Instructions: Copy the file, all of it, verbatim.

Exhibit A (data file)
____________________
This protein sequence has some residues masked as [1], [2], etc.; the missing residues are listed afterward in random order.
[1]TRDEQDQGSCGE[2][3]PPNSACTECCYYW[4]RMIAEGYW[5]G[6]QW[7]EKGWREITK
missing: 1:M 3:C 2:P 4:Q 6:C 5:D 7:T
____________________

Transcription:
This protein sequence has some residues masked as [1], [2], etc.; the missing residues are listed afterward in random order.
[1]TRDEQDQGSCGE[2][3]PPNSACTECCYYW[4]RMIAEGYW[5]G[6]QW[7]EKGWREITK
missing: 1:M 3:C 2:P 4:Q 6:C 5:D 7:T